By Jason KUROSU
Residents packed the Crescenta Valley Town Council Thursday night meeting, as opposing sides of the state’s high speed rail project delivered their takes on an issue which could have major ramifications on the Angeles National Forest. The proposed Palmdale to Burbank portion of the project consists of two corridors, one along the I-14 freeway, the other cutting through the Angeles National Forest before splitting into three routes that converge at Burbank Airport.
Michelle Boehm of the High Speed Rail Authority said that a number of environmental studies were still yet to be completed before final recommendations are made to the High Speed Rail Authority Board in June. Boehm said that a planning study process must be completed before routes are selected. Currently, the High Speed Rail Authority is conducting field studies and will be compiling feedback from the public at community meetings and online sources.
Among the most frequent comments that the High Speed Rail Authority has received from the public are concerns about maintaining community character, preserving the environment and the technical details of the train. Boehm said that the public’s comments were being taken into consideration and that if those concerns were reflected in subsequent environmental studies, changes to the proposed routes were still a possibility.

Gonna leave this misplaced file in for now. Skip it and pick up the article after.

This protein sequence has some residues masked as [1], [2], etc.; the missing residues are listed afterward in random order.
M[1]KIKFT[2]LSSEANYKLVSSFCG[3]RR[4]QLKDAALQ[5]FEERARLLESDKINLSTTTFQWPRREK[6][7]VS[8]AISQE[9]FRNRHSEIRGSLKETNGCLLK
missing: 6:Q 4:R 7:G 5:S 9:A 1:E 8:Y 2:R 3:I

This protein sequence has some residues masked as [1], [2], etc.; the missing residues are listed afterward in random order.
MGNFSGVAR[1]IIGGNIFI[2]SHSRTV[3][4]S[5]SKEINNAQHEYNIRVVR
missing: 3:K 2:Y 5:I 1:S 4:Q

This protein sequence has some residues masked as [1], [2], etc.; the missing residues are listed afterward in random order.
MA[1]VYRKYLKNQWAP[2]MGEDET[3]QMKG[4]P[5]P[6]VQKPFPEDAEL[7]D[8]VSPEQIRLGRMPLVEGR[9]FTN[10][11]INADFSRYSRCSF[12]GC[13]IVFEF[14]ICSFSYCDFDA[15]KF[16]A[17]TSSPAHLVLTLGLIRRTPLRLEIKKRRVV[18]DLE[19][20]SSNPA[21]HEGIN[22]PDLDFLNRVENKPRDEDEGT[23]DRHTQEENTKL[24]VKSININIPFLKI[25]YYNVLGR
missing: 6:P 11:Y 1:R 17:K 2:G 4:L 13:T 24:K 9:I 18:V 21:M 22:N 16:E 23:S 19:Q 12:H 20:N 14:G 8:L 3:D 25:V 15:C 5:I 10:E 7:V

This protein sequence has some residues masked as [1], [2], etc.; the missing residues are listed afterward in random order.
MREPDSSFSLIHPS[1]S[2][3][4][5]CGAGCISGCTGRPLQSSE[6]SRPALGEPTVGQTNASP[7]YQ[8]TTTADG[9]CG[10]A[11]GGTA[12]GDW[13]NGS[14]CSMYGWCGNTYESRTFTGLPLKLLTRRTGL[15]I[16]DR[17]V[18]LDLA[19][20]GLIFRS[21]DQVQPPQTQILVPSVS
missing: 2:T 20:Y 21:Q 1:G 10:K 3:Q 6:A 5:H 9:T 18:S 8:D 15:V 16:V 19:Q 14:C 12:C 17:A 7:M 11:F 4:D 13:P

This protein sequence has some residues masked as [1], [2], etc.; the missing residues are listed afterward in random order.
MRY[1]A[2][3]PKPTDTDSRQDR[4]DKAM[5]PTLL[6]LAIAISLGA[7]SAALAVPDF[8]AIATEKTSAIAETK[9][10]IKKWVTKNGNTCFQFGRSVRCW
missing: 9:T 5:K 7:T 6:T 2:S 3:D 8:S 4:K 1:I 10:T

Speaking specifically to concerns about rail lines rerouting natural springs and affecting the state’s water supply, Boehm said, “We will study the issues with the groundwater and the water pressure and, indeed, if we find out that those tunnels cannot be built without irrevocable damage, then that route will not be selected. But at this point, we don’t know. We haven’t done that investigation yet.”
A draft Environmental Impact Report is expected to be completed by June 2016 with a final EIR expected for release in June 2017. A draft Environmental document for the Palmdale to Burbank section of the rail line is anticipated for late 2015.
“We are looking for ways to bring high speed rail to Southern California as quickly as we can because the majority of the population of California does live down here,” said Boehm. “So it is important that we bring the benefit of this traffic relief and greenhouse gas emission relief project to California.”